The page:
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I have two sets of data, each having sets of unsigned integers in [0,1,2]. Floating point numbers are not possible.

I have thought to use Welch's t-test, but I don't think that this data is normally distributed, as it's only [0,1,2].

I have heard of parametric tests, and thought of binomial tests (obviously binomial is wrong since I can have 2) but these tests don't seem correct.

Internet searches have only confused me more.

What can of statistical significance test can deal with groups of unsigned integers like this?

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  • $\begingroup$ Can you explain what statistic you want to test for significance? What is the size of each data set? $\endgroup$ – Peter O. Dec 28 '20 at 2:51
  • $\begingroup$ What do the integers mean? Are they counts of some kind? Are they qualitative levels like bad/neutral/good that you’ve encoded with numbers? $\endgroup$ – Dave Dec 28 '20 at 2:58
  • $\begingroup$ @Dave the integers signify genetic allele counts $\endgroup$ – con Dec 28 '20 at 14:39
  • $\begingroup$ @PeterO. I just need to test to see if the groups are significantly different from one another $\endgroup$ – con Dec 28 '20 at 14:56
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(1) Maybe the issue is whether categories 1,2,3 occur in different proportions in the two samples. This is somewhat like the difference between two binomial proportions, but for three categories instead of two.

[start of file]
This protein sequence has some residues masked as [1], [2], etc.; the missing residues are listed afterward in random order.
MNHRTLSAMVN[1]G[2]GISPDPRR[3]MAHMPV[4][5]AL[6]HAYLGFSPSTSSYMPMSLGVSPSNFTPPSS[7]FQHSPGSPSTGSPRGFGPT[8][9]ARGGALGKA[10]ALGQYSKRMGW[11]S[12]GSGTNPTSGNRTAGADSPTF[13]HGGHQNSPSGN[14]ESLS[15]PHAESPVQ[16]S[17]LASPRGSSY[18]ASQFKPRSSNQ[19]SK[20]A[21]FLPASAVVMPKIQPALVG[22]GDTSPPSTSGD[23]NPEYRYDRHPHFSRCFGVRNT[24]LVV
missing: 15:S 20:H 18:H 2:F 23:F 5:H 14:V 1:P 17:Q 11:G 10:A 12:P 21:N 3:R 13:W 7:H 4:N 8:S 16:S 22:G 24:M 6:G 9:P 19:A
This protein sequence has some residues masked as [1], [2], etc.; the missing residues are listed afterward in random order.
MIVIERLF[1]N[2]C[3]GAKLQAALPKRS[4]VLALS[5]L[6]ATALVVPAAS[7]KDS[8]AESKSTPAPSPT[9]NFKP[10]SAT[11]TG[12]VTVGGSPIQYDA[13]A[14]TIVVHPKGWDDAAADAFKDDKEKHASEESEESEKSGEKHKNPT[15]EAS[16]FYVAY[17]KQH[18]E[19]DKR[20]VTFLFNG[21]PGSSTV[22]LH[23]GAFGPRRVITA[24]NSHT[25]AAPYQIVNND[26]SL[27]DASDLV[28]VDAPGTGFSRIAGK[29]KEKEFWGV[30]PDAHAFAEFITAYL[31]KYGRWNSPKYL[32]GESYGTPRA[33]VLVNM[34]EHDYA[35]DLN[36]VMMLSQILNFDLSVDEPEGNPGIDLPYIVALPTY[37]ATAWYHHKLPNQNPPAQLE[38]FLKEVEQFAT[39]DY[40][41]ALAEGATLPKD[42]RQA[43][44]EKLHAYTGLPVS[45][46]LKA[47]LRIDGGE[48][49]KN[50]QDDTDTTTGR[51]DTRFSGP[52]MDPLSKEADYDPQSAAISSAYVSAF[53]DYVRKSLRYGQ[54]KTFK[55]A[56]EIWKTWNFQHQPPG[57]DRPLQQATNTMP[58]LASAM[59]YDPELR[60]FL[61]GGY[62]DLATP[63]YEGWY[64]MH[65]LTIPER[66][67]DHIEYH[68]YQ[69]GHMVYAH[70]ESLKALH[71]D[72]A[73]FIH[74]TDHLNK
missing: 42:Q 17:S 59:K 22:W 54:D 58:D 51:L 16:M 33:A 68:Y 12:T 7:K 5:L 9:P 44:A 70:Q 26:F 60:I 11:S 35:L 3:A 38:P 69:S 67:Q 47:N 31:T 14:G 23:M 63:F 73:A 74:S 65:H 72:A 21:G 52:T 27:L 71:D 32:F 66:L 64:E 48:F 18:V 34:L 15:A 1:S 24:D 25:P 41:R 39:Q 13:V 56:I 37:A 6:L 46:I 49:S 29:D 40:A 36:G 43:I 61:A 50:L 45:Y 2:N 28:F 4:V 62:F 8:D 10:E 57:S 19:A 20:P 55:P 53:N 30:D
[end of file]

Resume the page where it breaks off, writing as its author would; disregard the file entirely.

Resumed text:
set.seed(2020)
a = sample(1:3, 100, rep=T, p=c(1,1,2)/4)
b = sample(1:3,  70, rep=T, p=c(2,1,1)/4)
A=tabulate(a);  B = tabulate(b)
TBL = rbind(A,B); TBL
  [,1] [,2] [,3]
A   22   28   50
B   29   17   24
chisq.test(TBL)

        Pearson's Chi-squared test

data:  TBL
X-squared = 7.7315, df = 2, p-value = 0.02095

A standard chi-squared test for homogeneity of the two samples finds a significant difference at the 3% level.

(2) Maybe 1, 2, 3 are numerical or ordinal and you want to see if one distribution 'dominates' the other.

summary(a);  length(a);  sd(a)
   Min. 1st Qu.  Median    Mean 3rd Qu.    Max. 
   1.00    2.00    2.50    2.28    3.00    3.00 
[1] 100           # sample size
[1] 0.8050347     # sample SD
summary(b);  length(b);  sd(b)
   Min. 1st Qu.  Median    Mean 3rd Qu.    Max. 
  1.000   1.000   2.000   1.929   3.000   3.000 
[1] 70
[1] 0.8734643

[Note: Sample mean and SD are appropriate for numerical data, not for ordinal categorical data.]

par(mfrow=c(1,2))
cutp = .5:3.5
 hist(a, prob=T, br=cutp, col="skyblue2")
 hist(b, prob=T, br=cutp, col="wheat")
par(mfrow=c(1,1))

enter image description here

wilcox.test(a,b)

        Wilcoxon rank sum test with continuity correction

data:  a and b
W = 4269, p-value = 0.009168
alternative hypothesis: true location shift is not equal to 0

The test finds a significant difference between the samples at the 1% level.

Because the two samples are not of the same shape (skewed in opposite directions), it may not be not appropriate to say that significantly different medians indicate a simple shift of the location of a population.

However, empirical CDF (ECDF) plots show that A the dominates B. The ECDF of A (blue) is to the right and below the ECDF of B (brown), where there is a difference. [Perhaps more simply in this example: A has proportionately more 3s and and B has proportionately more 1s.]

plot(ecdf(a), col="blue", lty="dashed", lwd=2, 
     main="ECDF Plots of A (blue) and B")
 lines(ecdf(b), col="brown")

enter image description here

If neither of these scenarios is what you had in mind, maybe you can edit your question to say explicitly why not.

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